I alluded to the Blind Men and the Elephant story to point out that a fiat currency does not mean governments can manage their finances without regard to external opinions. With a better popular & elite understanding of the world, we would probably soon move away from capitalism itself as well as the current budgeting framework – but without that as-yet-unnamed superior comprehension*, responsible reformers need, at a minimum, to partially “balance the budget” by increasing taxes on the wealthy while drastically increasing spending on our numerous neglected needs.

    To do the latter without the former would work no better than tearing down one house to build another, during a storm.

    * Or do you have a well-developed rigorous alternative economic/fiscal model we should consider?

  9. 9
    Pierce R. Butler

    Many reports point to House Repubs as the primary culprits, with Obama, Pelosi, et al offering their usual tepid resistance.

    Legislatively, this comes from the expiration of part of Obama’s 2009 “stimulus” program. Had that program received adequate resources and better management, the US economy might have recovered sufficiently by this point such that its ending now would cause little hardship. It didn’t and it hasn’t, so BHO deserves a good share of the blame, but the Repubs have even more responsibility for the present & future suffering.

  10. 10
    unbound

    What you’ve written is indeed accurate. But it is only part of the story, so I think it ends up missing the point.

    It is, in fact, true that that government can create money at whim. Unfortunately, if they were to actually do this in a dramatic fashion (not just piece-meal like it is accomplished today), inflation would rise and the value of the dollar would plummet. The reason we don’t see this today is because of the limited printing of money tends to be wiped out by the paying down of debt…hence the very moderate levels of inflation we see today.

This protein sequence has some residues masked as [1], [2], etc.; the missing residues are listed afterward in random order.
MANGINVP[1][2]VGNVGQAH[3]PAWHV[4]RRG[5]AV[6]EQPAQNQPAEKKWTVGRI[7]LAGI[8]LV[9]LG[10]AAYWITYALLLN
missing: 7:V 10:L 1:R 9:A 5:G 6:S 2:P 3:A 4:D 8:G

With the limited amount of money that will be printed to keep the country financially stable, there are decisions that the government makes in regards to what money is spent in response to how much they collect. They are not interested in bypassing the lower income / higher expense process that is in existence, so their decisions are very much in line with that thinking. Whether there are realistic alternatives or not is actually beside the point; congress simply doesn’t care.

    What they do care about is crafting budgets that are, to Mano’s point, increasingly harsh to the social welfare aspects of the US budget and continuing to maintain status quo with the military aspects of the US budget. Their unwillingness to address the income side of the equation does indeed support the richest individuals and corporations of this country at the expense of the increasingly shrinking middle class and lower class.